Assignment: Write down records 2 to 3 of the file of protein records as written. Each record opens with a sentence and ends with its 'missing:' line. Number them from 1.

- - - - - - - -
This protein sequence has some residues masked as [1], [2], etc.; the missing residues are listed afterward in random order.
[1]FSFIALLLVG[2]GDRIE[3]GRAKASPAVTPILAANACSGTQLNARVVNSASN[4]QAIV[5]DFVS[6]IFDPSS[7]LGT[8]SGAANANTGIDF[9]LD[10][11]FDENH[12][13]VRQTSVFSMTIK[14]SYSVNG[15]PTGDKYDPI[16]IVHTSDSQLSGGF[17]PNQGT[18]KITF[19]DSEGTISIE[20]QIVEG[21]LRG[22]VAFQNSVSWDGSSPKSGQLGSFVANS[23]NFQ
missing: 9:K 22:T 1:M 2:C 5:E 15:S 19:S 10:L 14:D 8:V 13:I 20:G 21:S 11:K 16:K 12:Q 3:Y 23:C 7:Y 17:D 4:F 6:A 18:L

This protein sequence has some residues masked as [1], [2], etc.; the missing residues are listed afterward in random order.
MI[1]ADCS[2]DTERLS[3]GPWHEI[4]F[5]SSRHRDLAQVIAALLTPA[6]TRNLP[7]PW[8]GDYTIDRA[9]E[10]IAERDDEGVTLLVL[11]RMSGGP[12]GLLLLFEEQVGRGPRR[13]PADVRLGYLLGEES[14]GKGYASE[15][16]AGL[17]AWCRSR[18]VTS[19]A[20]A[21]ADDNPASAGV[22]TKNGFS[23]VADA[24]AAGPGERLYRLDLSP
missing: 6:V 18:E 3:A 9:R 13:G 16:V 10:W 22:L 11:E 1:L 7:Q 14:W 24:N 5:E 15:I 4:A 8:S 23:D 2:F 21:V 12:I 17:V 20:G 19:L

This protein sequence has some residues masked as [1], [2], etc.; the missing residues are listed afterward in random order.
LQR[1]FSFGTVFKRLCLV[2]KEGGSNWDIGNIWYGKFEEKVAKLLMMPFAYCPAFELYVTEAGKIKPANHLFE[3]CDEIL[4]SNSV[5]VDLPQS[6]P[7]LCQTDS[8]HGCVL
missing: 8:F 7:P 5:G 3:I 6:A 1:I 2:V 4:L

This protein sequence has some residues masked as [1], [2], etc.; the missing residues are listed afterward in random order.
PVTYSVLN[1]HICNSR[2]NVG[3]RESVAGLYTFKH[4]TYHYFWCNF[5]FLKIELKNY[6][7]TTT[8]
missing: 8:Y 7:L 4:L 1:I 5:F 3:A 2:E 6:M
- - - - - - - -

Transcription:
This protein sequence has some residues masked as [1], [2], etc.; the missing residues are listed afterward in random order.
MI[1]ADCS[2]DTERLS[3]GPWHEI[4]F[5]SSRHRDLAQVIAALLTPA[6]TRNLP[7]PW[8]GDYTIDRA[9]E[10]IAERDDEGVTLLVL[11]RMSGGP[12]GLLLLFEEQVGRGPRR[13]PADVRLGYLLGEES[14]GKGYASE[15][16]AGL[17]AWCRSR[18]VTS[19]A[20]A[21]ADDNPASAGV[22]TKNGFS[23]VADA[24]AAGPGERLYRLDLSP
missing: 6:V 18:E 3:A 9:R 13:G 16:V 10:W 22:L 11:E 1:L 7:Q 14:W 24:N 5:E 15:I 4:A 8:S 23:D 2:F 21:V 12:I 17:V 20:G 19:L

This protein sequence has some residues masked as [1], [2], etc.; the missing residues are listed afterward in random order.
LQR[1]FSFGTVFKRLCLV[2]KEGGSNWDIGNIWYGKFEEKVAKLLMMPFAYCPAFELYVTEAGKIKPANHLFE[3]CDEIL[4]SNSV[5]VDLPQS[6]P[7]LCQTDS[8]HGCVL
missing: 8:F 7:P 5:G 3:I 6:A 1:I 2:V 4:L